True MPG: most efficient hybrid cars
What Car?'s independent fuel economy tests show what MPG you can really expect from a car. Here, we reveal the best performing hybrids we've ever tested...
The official government MPG figures published in sales brochures can tempt you into buying a particular car, but those results are often misleading. So, What Car? has its own True MPG figures which reveal what fuel economy you can expect in the real world.
To ensure accuracy and repeatability, we use strictly controlled conditions, with the tests simulating a mix of town, rural and motorway driving.
As a result, they reflect what's achievable if you’re driving gently and sticking to speed limits but aren’t resorting to any unrealistically slow acceleration or special 'hypermiling' techniques.
Below we count down the top 10 the hybrids we've tested that you don't have to plug in, culminating in the new number one.
10. Toyota RAV4 2.5 Hybrid
True MPG 37.1mpg
The previous-generation RAV4 makes quite a bit of sense as a used buy, because it's frugal, practical, well priced and has an excellent reliability record. Just bear in mind that it handles more like an old-school 4x4 than a Mazda CX-5 of the same vintage.
9. Toyota RAV4 2.5 Hybrid 2WD
Test MPG 42.3mpg
To drive, the latest RAV4 is fine rather than great, while its infotainment system is as slow as it is fiddly. However, when you factor in its impressive kit tally, Toyota’s stellar reliability record and the fact that nothing on this list is as efficient around town, there's still plenty to recommend it.
8. Honda CR-V 2.0 i-MMD Hybrid
Test MPG 43.3mpg
The main reason for not choosing the RAV4 is that Honda's CR-V Hybrid offers similar strengths, along with better comfort, refinement, passenger space and real-world economy.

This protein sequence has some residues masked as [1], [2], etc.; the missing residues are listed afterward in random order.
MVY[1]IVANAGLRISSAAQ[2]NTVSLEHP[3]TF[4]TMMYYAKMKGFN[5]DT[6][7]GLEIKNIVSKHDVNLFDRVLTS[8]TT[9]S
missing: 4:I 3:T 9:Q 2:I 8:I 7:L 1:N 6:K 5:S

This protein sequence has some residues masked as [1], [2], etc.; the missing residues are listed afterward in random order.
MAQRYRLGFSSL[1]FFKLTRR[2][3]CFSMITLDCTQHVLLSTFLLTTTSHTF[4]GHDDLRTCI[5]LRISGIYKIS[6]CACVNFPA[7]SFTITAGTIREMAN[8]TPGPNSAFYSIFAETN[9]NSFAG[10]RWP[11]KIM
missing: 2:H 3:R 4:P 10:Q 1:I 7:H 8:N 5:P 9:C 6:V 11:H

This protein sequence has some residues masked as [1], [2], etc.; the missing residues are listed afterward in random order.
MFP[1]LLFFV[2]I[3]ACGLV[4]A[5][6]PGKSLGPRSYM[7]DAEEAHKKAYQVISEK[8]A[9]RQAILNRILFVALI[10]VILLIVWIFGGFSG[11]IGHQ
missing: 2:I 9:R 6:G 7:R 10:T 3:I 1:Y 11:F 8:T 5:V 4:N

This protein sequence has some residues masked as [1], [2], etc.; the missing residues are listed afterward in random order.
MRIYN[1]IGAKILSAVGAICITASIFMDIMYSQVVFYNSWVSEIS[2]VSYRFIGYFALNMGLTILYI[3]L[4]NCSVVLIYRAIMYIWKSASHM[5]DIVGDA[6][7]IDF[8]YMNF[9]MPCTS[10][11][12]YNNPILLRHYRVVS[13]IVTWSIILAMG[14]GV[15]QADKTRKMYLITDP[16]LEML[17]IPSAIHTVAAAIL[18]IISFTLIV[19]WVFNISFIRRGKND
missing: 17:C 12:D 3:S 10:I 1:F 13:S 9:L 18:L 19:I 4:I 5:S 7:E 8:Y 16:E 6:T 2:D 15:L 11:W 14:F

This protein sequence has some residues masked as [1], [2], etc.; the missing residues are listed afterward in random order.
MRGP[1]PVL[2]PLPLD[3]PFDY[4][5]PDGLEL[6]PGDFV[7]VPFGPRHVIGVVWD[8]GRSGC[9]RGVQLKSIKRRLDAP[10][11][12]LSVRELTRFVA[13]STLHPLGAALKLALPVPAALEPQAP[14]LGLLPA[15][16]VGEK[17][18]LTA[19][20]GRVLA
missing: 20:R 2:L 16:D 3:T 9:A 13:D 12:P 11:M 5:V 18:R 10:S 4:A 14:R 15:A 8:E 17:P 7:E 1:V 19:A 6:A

7. Lexus ES 300h
Test MPG 44.7mpg
Modern luxury saloons tend to use diesel engines, but the ES is different, combining a 2.5-litre petrol unit with an electric motor. This approach makes for a car that's whisper-quiet around town and when cruising on the motorway but a bit noisy under acceleration. Company car tax bills are comparatively low and fuel economy is competitive.
6. Hyundai Ioniq Hybrid
True MPG 46.9mpg
Hyundai's Ioniq is a former What Car? Hybrid Car of the Year, because it's spacious, well priced and feels reassuringly normal to drive. What's more, it's been refreshed since our True MPG test, so should be even more efficient now.
5. Toyota Yaris 1.5 Hybrid
True MPG 49.2mpg
The previous-generation Yaris Hybrid's average True MPG is good rather than great for a small car, but it's urban figure is one of the best around: 80.0mpg. Throw in light controls, a tight turning circle and a supple yet well controlled ride, and it makes a fine used city car.
4. Toyota Corolla Touring Sports 1.8 VVT-i Hybrid
Test MPG 49.4mpg
If you're in the market for a new family estate, the Corolla should definitely be on your shortlist, regardless of whether or not you're specifically looking for a hybrid. It's more efficient in the real-world than many diesel rivals, comes loaded with safety kit and offers a very comfortable ride.
3. Kia Niro Hybrid
True MPG 50.1mpg
We're huge fans of the Niro's fully electric sister, the e-Niro, naming it our overall Car of the Year in 2019. But the hybrid version doesn't make as much sense because it costs more than conventional rivals and isn't as practical or good to drive. Still, 50.1mpg in the real world isn't to be sniffed at.
2. Toyota Prius 1.8 VVT-i
True MPG 50.5mpg
The Prius is the most famous hybrid of them all, and offers slightly better real-world economy than its main rival, the Ioniq. However, overall we rate the Hyundai slightly higher, because it's quicker, better equipped and more fun to drive.
1. Toyota Yaris 1.5 Hybrid
Test MPG 59.9mpg
Hybrid cars don't come any cheaper than the latest Yaris, yet it has the best average fuel economy figure of any car we've put through our True MPG test. It's also well priced and offers perky performance, although there are plenty of small cars that are more spacious.
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